Almost four months after it was first unveiled, Motorola has finally announced a European release for its Moto G Stylus phablet.
Except, it has been given a whole new enterprise-oriented direction, with a name to match: the Moto G Pro.
Motorola is touting the Moto G Pro to corporate customers through one of its business portals, where it emphasises the “security first” nature of the device. Like the majority of the firm’s output*, this blower is part of Google’s Android One programme, which guarantees two years’ worth of software upgrades, as well as three years of monthly software patches.
That’s a bit unusual because when the Moto G Stylus was first announced earlier this year, that business-focused positioning wasn’t there. It was just another budget device, albeit one with a Samsung Galaxy Note-style stylus.
To be fair, the stylus likely makes this device a lot more compelling for business users than it does ordinary consumers. Styluses aren’t a great general input device – and that’s why they’ve largely fallen out of favour, except for within a few edge demographics, such as artists and designers. While Android comes with handwriting recognition, it’s nowhere near as elegant or precise as Google’s voice recognition or a bog-standard virtual keyboard.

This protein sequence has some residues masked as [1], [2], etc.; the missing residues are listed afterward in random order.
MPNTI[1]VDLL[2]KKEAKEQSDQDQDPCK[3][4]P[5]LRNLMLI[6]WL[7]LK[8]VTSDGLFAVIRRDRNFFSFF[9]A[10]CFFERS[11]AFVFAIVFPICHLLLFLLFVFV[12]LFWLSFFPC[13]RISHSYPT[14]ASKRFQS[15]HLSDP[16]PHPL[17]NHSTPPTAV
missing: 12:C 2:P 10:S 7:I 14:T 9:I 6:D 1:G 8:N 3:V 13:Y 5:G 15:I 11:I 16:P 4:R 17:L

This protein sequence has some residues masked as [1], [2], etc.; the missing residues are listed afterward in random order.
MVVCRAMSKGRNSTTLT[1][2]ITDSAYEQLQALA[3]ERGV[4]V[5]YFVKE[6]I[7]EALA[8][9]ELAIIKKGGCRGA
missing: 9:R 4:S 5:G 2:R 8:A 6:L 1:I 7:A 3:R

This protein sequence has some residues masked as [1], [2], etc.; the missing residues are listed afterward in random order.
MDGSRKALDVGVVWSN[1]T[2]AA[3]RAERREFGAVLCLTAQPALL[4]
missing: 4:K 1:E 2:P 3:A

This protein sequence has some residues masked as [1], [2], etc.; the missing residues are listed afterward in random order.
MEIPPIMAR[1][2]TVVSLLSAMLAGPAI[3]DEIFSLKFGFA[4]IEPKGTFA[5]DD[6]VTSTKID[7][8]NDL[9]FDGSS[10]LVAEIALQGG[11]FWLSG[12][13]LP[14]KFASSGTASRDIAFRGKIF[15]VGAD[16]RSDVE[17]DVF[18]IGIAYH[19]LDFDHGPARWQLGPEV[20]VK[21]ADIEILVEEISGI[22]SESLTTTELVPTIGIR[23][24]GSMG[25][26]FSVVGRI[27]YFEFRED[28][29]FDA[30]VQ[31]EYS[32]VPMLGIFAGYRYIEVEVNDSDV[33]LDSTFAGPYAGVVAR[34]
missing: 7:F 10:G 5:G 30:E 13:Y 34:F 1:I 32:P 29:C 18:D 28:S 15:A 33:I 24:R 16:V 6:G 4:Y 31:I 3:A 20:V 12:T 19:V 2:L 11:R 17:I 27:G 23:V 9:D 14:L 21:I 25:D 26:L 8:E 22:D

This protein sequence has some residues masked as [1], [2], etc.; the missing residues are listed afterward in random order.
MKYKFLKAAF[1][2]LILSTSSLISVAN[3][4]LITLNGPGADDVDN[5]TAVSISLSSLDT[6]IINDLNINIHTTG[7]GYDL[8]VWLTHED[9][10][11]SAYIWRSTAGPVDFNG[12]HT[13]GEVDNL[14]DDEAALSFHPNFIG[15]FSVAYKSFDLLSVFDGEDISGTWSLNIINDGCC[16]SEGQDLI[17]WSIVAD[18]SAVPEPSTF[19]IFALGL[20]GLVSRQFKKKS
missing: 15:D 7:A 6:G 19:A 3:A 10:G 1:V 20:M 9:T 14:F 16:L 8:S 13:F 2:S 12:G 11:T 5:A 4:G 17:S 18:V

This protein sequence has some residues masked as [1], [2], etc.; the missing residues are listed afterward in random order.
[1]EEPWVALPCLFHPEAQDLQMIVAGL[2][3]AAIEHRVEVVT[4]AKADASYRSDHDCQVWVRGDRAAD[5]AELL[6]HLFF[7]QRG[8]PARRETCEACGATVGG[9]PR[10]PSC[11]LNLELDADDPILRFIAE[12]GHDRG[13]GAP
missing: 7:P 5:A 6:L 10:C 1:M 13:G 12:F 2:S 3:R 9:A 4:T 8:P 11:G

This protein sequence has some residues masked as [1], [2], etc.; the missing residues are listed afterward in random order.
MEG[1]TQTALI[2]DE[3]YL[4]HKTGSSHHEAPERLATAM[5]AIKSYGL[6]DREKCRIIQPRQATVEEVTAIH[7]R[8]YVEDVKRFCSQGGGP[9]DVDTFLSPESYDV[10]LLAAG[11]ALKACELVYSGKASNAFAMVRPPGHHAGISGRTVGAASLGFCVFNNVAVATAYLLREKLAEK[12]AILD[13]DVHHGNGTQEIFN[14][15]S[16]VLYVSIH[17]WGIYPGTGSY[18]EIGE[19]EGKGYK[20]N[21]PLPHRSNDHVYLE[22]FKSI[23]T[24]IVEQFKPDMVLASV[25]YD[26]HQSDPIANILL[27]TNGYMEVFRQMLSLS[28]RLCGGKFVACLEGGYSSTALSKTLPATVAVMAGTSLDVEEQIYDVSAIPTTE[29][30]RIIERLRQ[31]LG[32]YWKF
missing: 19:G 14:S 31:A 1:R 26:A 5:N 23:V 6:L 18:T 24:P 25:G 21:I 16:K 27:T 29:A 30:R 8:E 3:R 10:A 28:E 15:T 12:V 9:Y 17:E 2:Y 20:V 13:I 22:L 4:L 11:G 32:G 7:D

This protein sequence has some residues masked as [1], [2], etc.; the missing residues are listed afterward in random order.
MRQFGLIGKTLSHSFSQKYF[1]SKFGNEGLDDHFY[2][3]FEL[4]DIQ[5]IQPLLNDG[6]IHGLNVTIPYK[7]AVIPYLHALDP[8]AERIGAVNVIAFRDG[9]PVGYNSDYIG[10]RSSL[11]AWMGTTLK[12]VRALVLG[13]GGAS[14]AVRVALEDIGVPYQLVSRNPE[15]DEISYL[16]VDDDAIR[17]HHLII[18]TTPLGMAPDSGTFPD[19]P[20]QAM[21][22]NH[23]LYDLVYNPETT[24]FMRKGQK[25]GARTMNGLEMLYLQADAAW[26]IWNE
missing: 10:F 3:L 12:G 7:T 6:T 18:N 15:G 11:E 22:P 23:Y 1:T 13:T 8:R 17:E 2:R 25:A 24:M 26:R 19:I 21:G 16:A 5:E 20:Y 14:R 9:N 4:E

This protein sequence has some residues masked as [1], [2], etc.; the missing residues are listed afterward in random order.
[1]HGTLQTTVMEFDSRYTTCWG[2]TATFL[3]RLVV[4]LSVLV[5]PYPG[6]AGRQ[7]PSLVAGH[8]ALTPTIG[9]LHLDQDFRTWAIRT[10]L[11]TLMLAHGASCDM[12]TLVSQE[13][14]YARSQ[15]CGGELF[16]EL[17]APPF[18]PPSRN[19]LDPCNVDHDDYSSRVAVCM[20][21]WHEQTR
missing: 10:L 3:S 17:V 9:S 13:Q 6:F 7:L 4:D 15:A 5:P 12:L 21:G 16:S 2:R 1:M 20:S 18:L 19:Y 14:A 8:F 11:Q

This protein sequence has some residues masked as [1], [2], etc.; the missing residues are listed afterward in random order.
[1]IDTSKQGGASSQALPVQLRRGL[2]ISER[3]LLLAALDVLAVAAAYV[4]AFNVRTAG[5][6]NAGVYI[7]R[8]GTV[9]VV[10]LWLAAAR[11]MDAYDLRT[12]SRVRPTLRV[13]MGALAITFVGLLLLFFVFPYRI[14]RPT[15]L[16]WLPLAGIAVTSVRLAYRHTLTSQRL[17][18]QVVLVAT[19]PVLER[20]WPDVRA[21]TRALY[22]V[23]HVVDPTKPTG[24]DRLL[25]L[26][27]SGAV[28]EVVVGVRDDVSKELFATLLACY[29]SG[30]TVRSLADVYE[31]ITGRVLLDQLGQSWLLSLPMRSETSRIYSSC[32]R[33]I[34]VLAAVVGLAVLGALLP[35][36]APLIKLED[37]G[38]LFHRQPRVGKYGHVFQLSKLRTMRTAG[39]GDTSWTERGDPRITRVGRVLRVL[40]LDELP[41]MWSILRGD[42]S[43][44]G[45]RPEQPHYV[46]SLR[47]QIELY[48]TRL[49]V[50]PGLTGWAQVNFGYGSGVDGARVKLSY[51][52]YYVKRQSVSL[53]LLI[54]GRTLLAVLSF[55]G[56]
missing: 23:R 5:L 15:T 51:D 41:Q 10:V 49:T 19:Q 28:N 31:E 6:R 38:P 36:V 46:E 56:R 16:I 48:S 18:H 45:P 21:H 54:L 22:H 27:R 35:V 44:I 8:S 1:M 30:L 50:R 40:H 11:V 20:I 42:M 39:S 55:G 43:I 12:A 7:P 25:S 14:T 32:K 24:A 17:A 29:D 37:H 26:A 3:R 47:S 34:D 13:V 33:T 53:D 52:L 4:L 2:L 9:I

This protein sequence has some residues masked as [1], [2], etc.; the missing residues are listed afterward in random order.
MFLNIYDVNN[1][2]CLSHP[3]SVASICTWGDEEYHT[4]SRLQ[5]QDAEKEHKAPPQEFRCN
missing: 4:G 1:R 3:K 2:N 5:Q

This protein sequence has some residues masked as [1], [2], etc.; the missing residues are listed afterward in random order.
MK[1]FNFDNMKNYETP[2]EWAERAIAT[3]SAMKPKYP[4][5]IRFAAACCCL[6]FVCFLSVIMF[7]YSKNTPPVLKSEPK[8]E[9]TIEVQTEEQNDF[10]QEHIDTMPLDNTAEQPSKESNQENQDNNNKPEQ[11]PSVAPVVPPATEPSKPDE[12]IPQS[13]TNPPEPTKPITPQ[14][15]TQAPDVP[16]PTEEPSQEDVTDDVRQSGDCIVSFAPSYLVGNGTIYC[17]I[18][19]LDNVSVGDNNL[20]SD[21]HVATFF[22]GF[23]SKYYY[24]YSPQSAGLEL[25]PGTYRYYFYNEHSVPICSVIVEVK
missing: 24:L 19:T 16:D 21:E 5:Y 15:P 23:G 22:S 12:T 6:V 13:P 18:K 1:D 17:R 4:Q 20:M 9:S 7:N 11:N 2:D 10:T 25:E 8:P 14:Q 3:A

But there are a handful of jobs where a stylus-toting blower would come in handy. If not for COVID-19, couriers would have been the most obvious example.
Besides that, the Motorola Moto G Pro is a fairly solid middle-of-the-road budget device, packing a Qualcomm Snapdragon 665 platform, a generous 4,000 mAh battery, and a 6.4-inch FHD+ display. There’s the usual triple-camera setup, headlined by a 48MP primary shooter, with 128GB of internal storage. Sadly, RAM is fairly limited, with just 4GB on offer. Full specs are here.
Pricing has not yet been announced. We’d expect it to be around the £300 mark, given the Moto G Stylus sold for $300 in the US. That’s factoring in the relative weakness in the pound, along with the fact that US list prices never include sales tax, whereas the UK has a flat 20 per cent VAT rate. ®
* There are exceptions, including last year’s Motorola One Zoom.
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source: The Register